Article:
This shared investigator R01 is an extension of 5 P01 NS043985-09. The current work builds on prior successes in developing long-acting nanoformulated antiretroviral therapies (nanoART) to improve drug delivery and therapeutic outcomes for aged virus-infected people. Elucidating the interplay between aging, HIV disease and ART is the overarching project goal. The tools are available to address this interplay which can simplify drug regimens and improve disease outcomes. First, nanoART is available for long- term testing of antiretroviral responses together with central nervous system (CNS) and broad metabolic functions. Second, interdisciplinary bioimaging, behavior, and nanopharmaceutics can evaluate virus, drug, immune, and age-related toxicities. Third, drug pharmacokinetic, pharmacodynamics, drug-drug interactions can be measured by employing PXR humanization (the androstane receptor with replacement of the mouse Cyp3a with human CYP3A4) in rodents. This can be used to evaluate long-term immune and antiviral responses. Fourth, a novel tool designed to improve ART delivery to viral reservoirs was discovered for theranostics (simultaneous diagnostics and therapeutics). This system is called small magnetite ART (or SMART) and permits assay of drug biodistribution by imaging tests. Such outcome measures would improve ART CNS and lymphoid delivery and thus combat persistent HIV-1 infection. A group of investigators with productive histories of working together was assembled. They include neuroscientists (H. Gendelman, Co- PI), immunopathologists (L. Poluektova, Co-PI), aging and cognitive behavior researchers (S. Bonasera), bioimaging experts (M. Boska) those with expertise in neurodegenerative diseases (R. L. Mosley), and experts in nanomedicine and drug delivery (X. Liu). The work is timely and relevant. Although ART has profoundly reduced morbidities and mortality for HIV infection coincident with virus reductions and immune preservation, the prevalence of neurocognitive impairments and drug toxicities remain common. Indeed, the doubling of virus-infected patients >50 years of age is upon us. New co-morbid conditions now include cerebrovascular disease, non-AIDS malignancies, insulin resistance, hyperlipidemia, dementia, and liver, renal and bone disorders. This demands new model systems for disease studies relevant to current HIV/AIDS trends. Indeed, the work reflects the changing epidemiologic patterns of human disease. [We acknowledge that the prior submission lacked preliminary data and details about our humanized brain model and nanoformulations and response of the animals to treatments. A number of recent publications and significant new preliminary data are now included that addresses each of these concerns in a thorough and reasoned manner.] The tools that are needed to tackle relevant questions in HIV and aging are also available for study.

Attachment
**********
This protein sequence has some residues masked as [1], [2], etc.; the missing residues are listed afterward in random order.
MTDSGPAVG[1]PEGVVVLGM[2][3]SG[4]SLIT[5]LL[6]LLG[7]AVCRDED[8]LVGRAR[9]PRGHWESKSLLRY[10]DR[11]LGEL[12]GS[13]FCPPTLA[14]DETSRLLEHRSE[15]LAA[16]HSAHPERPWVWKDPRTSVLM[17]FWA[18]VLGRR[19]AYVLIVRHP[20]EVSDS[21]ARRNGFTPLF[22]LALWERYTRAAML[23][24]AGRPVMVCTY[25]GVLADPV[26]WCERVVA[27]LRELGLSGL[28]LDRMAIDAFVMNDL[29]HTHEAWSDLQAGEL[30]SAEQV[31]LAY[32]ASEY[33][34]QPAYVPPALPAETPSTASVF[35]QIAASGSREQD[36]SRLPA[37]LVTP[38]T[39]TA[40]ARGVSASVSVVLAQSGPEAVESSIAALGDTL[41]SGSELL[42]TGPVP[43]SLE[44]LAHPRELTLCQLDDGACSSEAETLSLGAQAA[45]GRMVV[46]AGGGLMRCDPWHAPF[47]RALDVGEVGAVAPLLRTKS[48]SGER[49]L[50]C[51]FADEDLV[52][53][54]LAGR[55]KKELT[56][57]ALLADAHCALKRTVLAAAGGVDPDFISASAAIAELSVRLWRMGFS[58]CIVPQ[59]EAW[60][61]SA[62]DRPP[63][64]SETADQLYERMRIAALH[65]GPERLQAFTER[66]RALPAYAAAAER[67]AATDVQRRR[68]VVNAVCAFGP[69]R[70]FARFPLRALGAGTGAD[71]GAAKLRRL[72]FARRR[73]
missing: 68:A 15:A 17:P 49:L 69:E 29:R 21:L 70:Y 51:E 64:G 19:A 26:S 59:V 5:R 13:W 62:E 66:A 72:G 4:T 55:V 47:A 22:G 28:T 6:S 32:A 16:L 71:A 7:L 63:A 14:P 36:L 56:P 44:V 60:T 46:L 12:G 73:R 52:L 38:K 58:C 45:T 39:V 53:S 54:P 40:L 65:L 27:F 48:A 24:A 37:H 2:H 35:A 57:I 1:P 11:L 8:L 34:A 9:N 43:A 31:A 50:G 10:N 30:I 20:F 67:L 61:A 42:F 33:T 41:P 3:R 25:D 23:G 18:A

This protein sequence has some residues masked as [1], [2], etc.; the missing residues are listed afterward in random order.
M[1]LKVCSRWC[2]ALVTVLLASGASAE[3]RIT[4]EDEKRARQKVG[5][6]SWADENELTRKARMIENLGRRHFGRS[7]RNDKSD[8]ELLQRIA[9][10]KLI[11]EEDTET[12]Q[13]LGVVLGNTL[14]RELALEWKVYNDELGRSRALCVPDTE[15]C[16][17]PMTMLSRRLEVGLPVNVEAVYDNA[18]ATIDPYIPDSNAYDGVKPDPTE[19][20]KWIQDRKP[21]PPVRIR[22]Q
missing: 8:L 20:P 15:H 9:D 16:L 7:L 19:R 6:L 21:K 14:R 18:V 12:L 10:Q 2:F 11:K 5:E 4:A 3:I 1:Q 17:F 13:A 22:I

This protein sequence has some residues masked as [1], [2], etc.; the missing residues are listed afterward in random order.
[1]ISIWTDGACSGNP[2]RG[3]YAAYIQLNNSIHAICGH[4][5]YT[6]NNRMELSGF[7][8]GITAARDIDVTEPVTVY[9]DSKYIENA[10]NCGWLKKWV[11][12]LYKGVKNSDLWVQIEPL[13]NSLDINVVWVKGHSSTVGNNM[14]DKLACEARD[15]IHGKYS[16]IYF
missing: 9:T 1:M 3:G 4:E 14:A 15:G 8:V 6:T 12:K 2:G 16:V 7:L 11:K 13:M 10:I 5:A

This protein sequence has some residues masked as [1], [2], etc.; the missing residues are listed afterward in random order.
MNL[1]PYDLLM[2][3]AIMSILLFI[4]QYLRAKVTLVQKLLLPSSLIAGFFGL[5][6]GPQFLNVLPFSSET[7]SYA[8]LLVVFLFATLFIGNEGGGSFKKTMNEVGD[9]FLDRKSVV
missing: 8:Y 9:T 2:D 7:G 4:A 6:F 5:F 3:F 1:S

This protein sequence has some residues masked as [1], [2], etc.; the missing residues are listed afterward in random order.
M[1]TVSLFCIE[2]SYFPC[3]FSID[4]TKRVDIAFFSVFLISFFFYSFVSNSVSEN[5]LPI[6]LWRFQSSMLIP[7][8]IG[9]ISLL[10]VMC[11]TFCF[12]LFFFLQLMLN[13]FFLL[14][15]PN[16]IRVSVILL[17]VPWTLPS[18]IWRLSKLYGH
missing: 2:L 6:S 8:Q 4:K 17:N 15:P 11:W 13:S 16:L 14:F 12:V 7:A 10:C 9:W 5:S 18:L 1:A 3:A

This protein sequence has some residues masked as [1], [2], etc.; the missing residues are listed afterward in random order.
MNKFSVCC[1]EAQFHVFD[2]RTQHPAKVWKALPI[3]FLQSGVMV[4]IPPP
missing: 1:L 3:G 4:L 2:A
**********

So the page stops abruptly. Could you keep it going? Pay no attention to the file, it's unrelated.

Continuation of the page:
Combination antiretroviral therapy has reduced the mortality and improved the quality of life of human immunodeficiency virus infected people. As people live longer life's quality is often linked to the toxicities of life-long medicines, as such, the means o best identify and predict untoward effects and make newer more effective drugs or drug formulations remains an important research task. This proposal seeks funds to accomplish this through improved disease monitoring, drug development, and pharmacotoxicology approaches.
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